So Long

Why Dems Are Tripping Over Each Other to Push The V.A. Chief Out

Just like Kathleen Sebelius with Obamacare, V.A. chief Eric Shinseki now embodies the VA scandal. The longer he stays in office, the bigger the target on his back.

Chip Somodevilla/Getty

Nervous Democrats in competitive races in November have found one surefire way to try to deflect the political damage from the VA scandal: calling for Eric Shinseki’s head.

With the scandal over secret wait lists at hospitals run by the Department of Veterans Affairs exploding, Shinseki, the Secretary of Veterans Affairs, is coming under pressure to resign not just from Republicans but an increasing number of Democrats as well.

For these anxious Democrats, throwing Shinseki under the bus is a safe play to create distance from an increasingly toxic political scandal.

Throughout Wednesday in the wake of a scathing report from VA’s inspector general, it seemed every Democrat in a close race in November was scrambling to condemn Shinseki and call for his head in the scandal—a marked contrast to their reluctance to go after Kathleen Sebelius during the early failure of last year.

Mark Udall, a first-term senator facing a tough race in the swing state of Colorado, said “the systemic problems at the U.S. Department of Veterans Affairs are so entrenched that they require new leadership to be fixed. Secretary Shinseki must step down.” John Walsh, a Montana Democrat was appointed to the Senate seat vacated by Max Baucus last year and considered an underdog to keep his seat in November, demanded “It is time for President Obama to remove Secretary Shinseki from office.”

Democratic hopefuls outside Washington, D.C. also didn’t hesitate to call on Shinseki to quit. Alison Lundergan Grimes, the Democratic nominee for Senate against Mitch McConnell, called on Shinseki to quit last Thursday, saying, “We owe a solemn obligation to our veterans, and our government defaulted on that contract. I don’t see how that breach of trust with our veterans can be repaired if the current leadership stays in place.” Michelle Nunn, the Democratic candidate in Georgia’s open Senate seat, echoed Grimes in calling for Shinseki to step down as well.

In fact, the list of Democrats calling for Shinseki to go increasingly resembles an election simulation by Nate Silver. Democratic congressman in vulnerable seats like Nick Rahall and John Barrow and those seeking to move to the Senate like Bruce Braley are now demanding Shinseki step down. The most notable defectors on Thursday included Mark Warner, a first-term Senator from Virginia who faces a competitive re-election in a state packed with veterans and DCCC Chair Steve Israel, who is the first member of Democratic leadership to call on Shinseki to step down.

Asked Wednesday evening whether Sen. Mary Landrieu (D-LA), one of the country’s most vulnerable Democrats, had confidence in Shinseki, a spokesman said that there was “no news currently.”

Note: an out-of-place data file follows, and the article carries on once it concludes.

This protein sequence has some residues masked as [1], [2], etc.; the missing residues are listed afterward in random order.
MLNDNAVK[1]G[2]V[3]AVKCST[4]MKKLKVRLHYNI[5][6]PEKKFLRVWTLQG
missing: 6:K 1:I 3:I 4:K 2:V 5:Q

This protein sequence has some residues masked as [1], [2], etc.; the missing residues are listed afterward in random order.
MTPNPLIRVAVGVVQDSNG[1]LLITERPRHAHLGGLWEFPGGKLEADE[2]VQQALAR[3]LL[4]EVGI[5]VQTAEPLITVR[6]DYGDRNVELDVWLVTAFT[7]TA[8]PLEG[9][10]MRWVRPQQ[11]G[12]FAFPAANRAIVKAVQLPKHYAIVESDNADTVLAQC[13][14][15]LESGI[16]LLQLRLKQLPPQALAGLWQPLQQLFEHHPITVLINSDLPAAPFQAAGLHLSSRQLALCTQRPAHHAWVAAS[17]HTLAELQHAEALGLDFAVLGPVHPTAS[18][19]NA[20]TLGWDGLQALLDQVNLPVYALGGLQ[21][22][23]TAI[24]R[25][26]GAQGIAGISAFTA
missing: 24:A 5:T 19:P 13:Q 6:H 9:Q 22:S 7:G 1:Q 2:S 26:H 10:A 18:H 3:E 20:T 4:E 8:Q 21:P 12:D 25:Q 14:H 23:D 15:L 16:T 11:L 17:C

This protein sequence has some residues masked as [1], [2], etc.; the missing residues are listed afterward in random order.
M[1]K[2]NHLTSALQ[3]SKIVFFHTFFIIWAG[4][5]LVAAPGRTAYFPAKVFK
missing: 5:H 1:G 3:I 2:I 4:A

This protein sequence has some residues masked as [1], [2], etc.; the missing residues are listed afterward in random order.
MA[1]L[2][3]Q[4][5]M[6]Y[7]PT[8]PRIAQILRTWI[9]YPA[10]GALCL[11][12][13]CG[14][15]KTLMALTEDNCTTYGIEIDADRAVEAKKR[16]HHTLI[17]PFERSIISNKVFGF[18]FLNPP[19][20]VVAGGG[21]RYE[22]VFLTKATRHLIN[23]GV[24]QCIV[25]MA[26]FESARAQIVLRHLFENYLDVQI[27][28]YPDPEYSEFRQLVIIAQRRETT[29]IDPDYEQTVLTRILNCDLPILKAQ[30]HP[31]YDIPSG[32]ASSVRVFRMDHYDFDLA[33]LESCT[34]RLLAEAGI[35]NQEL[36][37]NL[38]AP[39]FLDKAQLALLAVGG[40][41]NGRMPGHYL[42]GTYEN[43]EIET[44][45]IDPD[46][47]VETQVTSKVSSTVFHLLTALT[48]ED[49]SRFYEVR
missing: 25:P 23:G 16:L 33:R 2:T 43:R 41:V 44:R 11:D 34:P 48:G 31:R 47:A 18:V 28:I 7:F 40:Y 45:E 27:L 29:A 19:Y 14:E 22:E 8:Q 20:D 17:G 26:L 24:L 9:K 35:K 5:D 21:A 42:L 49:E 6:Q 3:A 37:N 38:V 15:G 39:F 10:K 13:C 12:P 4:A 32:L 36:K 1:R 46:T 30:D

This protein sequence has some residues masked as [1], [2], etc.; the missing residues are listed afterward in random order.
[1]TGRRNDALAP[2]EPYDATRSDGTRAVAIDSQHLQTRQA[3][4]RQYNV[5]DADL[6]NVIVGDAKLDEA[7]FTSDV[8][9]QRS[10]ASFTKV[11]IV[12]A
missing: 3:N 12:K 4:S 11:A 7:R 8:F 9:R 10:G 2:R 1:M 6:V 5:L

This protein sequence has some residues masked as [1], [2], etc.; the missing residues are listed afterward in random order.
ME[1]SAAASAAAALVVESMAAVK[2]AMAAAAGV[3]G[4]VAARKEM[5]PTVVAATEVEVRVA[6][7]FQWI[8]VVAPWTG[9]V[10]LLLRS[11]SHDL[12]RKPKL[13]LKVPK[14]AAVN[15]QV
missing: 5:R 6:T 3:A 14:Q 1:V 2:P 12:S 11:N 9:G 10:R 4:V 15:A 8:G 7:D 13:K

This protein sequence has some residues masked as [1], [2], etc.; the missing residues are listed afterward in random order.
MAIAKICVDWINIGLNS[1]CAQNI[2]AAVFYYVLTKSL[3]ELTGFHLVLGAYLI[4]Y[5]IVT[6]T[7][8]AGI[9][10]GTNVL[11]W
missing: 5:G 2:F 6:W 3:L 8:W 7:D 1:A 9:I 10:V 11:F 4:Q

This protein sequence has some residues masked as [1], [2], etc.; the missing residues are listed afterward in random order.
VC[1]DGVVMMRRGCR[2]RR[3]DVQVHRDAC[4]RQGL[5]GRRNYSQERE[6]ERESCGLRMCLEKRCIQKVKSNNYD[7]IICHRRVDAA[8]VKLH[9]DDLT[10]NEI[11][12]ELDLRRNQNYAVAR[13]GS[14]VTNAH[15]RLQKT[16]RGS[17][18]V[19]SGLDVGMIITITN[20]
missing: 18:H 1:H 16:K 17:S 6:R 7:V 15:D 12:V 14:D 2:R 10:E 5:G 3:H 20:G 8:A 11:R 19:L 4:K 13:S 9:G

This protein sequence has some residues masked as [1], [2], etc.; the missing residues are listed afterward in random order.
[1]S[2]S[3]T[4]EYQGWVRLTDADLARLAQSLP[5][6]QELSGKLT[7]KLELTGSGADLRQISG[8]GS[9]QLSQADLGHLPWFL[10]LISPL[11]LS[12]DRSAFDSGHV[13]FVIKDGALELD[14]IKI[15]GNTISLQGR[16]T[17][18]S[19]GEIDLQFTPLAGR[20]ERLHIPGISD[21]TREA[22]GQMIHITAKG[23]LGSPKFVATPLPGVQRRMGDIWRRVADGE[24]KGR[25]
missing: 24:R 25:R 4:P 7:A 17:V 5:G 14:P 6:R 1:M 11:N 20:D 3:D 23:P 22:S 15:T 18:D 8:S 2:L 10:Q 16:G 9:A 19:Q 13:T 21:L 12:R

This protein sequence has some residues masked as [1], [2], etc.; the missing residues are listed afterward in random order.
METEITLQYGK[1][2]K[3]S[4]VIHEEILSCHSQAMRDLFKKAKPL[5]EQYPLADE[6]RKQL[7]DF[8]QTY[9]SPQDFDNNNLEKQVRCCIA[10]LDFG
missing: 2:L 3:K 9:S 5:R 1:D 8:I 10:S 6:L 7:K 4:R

Landrieu has previously called the VA crisis “completely inexcusable,” and is collaborating with Republican Sen. Jerry Moran to propose a Veterans Affairs funding bill that would give the Secretary of Veterans Affairs increased power to reprimand senior officials for mismanagement at VA hospitals.

Sen. Mark Pryor (D-AR), another vulnerable red-state Democrat, did not immediately respond to a question from The Daily Beast about whether Shinseki should resign. On Thursday though, Pryor said at a press conference that he's not ready to call on Shinseki to step down.

But Pryor also stressed last week that reports about the VA were “extremely disturbing.” In a letter to Shinseki, the Arkansas Senator demanded a “a full explanation of your department’s plan to address this situation.”

In the meantime, a conservative veterans group linked to the Koch brothers is already running ads targeting vulnerable Senate Democrats including Landrieu and Pryor.

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There is one person on Capitol Hill who notably has not called on Shinseki to resign. Republican Speaker John Boehner told reporters Thursday that while he would continue to reserve judgment, he didn’t think the VA Secretary should resign at present. “Is him resigning going to get us to the bottom of the problem? Is it going to help us find what’s really going on? And the answer I keep getting is no.”

Of course, Shinseki’s continued presence in office though provides political benefits for Boehner and the GOP. Shinseki is an easy political piñata for Republicans to hit. Just as Kathleen Sebelius at the end of her tenure at HHS became a convenient personification of the failures of the rollout of Obamacare, Shinseki has now embodies the VA scandal. The longer he stays in office, the bigger the target on his back.

The only difference between Sebelius and Shinseki is that Democrats had far more reason to rally behind the former Health and Human Services Secretary. Her failures related to Obamacare, the signature legislative achievement of Democrats in the 21st century. In contrast, VA hospitals have no such partisan patina and the VA scandal has provoked bipartisan outrage as a fundamental failure of the healthcare system that American veterans rely upon. There is no reason for Democrats to show loyalty to Shinseki as a result or “take one for the team” as he becomes a political albatross.

Shinseki’s days at the VA seem to be numbered. The only question is how many more Democrats need call for his resignation before the retired general finally falls on his own sword.